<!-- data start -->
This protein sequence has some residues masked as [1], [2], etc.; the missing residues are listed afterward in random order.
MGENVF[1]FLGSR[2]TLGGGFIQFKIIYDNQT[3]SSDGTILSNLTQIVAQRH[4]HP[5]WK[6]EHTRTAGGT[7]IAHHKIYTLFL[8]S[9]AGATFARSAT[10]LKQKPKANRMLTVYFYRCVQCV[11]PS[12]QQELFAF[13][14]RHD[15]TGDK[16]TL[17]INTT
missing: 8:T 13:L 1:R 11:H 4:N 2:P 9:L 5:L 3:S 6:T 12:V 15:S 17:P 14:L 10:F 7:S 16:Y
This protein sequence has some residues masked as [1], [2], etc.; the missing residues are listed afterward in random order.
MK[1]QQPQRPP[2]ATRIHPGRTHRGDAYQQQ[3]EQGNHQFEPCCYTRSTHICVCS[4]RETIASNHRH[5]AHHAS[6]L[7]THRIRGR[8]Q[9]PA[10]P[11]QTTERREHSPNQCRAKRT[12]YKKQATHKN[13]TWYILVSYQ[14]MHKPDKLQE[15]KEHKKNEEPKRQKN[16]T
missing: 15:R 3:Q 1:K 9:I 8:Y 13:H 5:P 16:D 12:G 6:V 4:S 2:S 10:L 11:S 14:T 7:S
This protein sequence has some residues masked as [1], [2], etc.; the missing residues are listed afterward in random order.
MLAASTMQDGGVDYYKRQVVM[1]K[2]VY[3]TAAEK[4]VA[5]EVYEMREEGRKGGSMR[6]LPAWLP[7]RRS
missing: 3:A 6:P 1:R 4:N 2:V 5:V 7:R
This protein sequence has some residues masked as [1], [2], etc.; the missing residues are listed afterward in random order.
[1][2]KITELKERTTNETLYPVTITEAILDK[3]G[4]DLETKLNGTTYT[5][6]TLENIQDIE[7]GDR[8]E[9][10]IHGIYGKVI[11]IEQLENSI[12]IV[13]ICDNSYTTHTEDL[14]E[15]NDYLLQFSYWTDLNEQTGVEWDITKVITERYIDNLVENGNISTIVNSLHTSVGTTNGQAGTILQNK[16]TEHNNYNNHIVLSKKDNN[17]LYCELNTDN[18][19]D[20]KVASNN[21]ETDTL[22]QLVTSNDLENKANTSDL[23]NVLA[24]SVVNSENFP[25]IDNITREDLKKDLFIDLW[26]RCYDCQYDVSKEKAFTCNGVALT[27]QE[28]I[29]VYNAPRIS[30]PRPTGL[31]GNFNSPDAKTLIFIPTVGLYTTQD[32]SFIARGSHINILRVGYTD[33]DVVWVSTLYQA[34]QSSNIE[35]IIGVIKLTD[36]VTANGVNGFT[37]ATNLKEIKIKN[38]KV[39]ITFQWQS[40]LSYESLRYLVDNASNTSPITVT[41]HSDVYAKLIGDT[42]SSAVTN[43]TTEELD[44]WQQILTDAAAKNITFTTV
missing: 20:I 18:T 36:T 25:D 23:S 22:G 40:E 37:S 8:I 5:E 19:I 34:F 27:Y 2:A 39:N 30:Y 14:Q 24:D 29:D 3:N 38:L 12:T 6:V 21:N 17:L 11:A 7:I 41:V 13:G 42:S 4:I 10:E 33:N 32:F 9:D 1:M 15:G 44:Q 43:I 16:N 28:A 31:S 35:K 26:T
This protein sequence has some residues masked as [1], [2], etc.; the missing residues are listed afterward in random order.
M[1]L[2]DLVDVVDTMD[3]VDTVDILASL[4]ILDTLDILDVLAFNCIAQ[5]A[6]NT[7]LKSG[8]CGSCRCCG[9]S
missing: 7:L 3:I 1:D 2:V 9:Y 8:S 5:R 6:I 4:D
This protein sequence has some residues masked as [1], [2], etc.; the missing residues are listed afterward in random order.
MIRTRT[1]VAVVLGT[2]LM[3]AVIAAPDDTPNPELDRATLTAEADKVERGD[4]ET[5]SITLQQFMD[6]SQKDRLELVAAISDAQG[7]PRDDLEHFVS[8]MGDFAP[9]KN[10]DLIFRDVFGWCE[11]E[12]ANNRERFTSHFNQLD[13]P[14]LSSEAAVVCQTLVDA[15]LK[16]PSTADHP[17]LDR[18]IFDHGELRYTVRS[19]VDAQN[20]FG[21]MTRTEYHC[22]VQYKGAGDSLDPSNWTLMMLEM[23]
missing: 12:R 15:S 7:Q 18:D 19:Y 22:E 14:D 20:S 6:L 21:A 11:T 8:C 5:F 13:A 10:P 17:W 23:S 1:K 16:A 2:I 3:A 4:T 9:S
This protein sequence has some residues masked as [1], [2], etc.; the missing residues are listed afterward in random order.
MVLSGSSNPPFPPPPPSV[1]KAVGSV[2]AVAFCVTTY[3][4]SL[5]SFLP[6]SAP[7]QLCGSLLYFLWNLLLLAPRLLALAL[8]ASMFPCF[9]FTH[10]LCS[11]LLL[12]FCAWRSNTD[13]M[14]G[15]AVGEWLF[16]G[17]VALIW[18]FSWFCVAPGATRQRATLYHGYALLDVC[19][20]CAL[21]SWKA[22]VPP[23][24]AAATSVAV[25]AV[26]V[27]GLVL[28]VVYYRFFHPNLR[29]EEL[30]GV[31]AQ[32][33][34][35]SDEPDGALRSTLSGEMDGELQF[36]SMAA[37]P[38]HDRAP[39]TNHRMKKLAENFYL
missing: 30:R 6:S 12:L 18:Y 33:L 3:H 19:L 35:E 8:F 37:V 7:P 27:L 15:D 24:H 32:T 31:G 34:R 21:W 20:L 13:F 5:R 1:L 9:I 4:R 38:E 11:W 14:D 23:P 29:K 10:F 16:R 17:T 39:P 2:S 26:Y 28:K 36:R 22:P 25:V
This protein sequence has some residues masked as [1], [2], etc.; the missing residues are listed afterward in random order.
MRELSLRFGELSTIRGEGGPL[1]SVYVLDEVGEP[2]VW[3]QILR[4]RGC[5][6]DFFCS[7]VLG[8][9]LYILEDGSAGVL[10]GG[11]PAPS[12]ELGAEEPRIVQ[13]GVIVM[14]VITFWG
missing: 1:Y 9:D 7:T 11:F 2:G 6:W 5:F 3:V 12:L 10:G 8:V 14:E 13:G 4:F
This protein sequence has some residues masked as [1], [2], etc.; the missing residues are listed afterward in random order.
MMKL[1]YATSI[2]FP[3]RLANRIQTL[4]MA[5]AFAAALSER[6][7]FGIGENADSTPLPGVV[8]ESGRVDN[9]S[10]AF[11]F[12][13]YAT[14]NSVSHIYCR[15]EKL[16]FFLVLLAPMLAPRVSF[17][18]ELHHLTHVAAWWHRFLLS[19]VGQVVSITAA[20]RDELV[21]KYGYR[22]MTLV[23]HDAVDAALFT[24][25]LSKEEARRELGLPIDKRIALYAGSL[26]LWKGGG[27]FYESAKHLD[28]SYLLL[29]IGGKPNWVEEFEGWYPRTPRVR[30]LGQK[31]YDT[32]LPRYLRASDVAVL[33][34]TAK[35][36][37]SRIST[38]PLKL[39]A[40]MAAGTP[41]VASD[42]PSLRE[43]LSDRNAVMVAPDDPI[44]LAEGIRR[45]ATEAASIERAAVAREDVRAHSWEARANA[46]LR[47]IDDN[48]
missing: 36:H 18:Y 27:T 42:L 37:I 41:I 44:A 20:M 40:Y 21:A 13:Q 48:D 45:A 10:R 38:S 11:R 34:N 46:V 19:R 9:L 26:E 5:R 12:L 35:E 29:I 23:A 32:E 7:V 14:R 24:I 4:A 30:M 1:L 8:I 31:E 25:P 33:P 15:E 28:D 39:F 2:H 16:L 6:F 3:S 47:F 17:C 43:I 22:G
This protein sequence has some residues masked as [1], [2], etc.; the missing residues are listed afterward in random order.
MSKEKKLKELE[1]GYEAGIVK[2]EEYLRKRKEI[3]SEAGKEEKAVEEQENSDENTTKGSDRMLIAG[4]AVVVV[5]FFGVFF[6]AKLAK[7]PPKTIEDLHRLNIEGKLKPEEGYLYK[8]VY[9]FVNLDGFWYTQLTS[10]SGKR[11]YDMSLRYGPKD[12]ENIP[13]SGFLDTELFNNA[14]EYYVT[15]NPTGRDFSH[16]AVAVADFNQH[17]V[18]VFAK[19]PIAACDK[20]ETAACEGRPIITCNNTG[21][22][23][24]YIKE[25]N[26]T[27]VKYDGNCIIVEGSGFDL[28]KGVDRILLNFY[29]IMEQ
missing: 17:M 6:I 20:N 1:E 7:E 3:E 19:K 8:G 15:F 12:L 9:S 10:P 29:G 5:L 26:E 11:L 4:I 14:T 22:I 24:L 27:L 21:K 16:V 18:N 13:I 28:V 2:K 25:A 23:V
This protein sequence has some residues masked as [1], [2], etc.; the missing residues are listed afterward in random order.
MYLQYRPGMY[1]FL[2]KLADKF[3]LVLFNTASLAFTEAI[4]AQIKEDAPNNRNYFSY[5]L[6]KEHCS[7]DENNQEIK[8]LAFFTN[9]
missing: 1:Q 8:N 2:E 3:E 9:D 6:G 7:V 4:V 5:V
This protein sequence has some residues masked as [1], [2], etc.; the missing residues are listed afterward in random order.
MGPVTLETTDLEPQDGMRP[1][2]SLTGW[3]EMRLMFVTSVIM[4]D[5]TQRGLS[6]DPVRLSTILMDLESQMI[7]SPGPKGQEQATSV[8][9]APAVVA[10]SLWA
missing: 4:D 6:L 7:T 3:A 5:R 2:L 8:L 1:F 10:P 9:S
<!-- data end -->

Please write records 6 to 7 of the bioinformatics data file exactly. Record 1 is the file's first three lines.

This protein sequence has some residues masked as [1], [2], etc.; the missing residues are listed afterward in random order.
MIRTRT[1]VAVVLGT[2]LM[3]AVIAAPDDTPNPELDRATLTAEADKVERGD[4]ET[5]SITLQQFMD[6]SQKDRLELVAAISDAQG[7]PRDDLEHFVS[8]MGDFAP[9]KN[10]DLIFRDVFGWCE[11]E[12]ANNRERFTSHFNQLD[13]P[14]LSSEAAVVCQTLVDA[15]LK[16]PSTADHP[17]LDR[18]IFDHGELRYTVRS[19]VDAQN[20]FG[21]MTRTEYHC[22]VQYKGAGDSLDPSNWTLMMLEM[23]
missing: 12:R 15:S 7:Q 18:D 19:Y 22:E 14:D 20:S 6:L 21:A 11:T 8:C 5:F 13:A 10:P 17:W 23:S 1:K 16:A 2:I 3:A 4:T 9:S
This protein sequence has some residues masked as [1], [2], etc.; the missing residues are listed afterward in random order.
MVLSGSSNPPFPPPPPSV[1]KAVGSV[2]AVAFCVTTY[3][4]SL[5]SFLP[6]SAP[7]QLCGSLLYFLWNLLLLAPRLLALAL[8]ASMFPCF[9]FTH[10]LCS[11]LLL[12]FCAWRSNTD[13]M[14]G[15]AVGEWLF[16]G[17]VALIW[18]FSWFCVAPGATRQRATLYHGYALLDVC[19][20]CAL[21]SWKA[22]VPP[23][24]AAATSVAV[25]AV[26]V[27]GLVL[28]VVYYRFFHPNLR[29]EEL[30]GV[31]AQ[32][33][34][35]SDEPDGALRSTLSGEMDGELQF[36]SMAA[37]P[38]HDRAP[39]TNHRMKKLAENFYL
missing: 30:R 6:S 12:L 18:Y 33:L 3:H 19:L 35:E 8:F 37:V 7:P 27:L 15:D 24:H 32:T 31:G 34:R 21:W 20:L 13:F 5:R 1:L 9:I 4:R 38:E 11:W 14:D 23:P 29:K 10:F 16:R 17:T 39:P 2:S 26:Y 28:K 36:R 22:P 25:V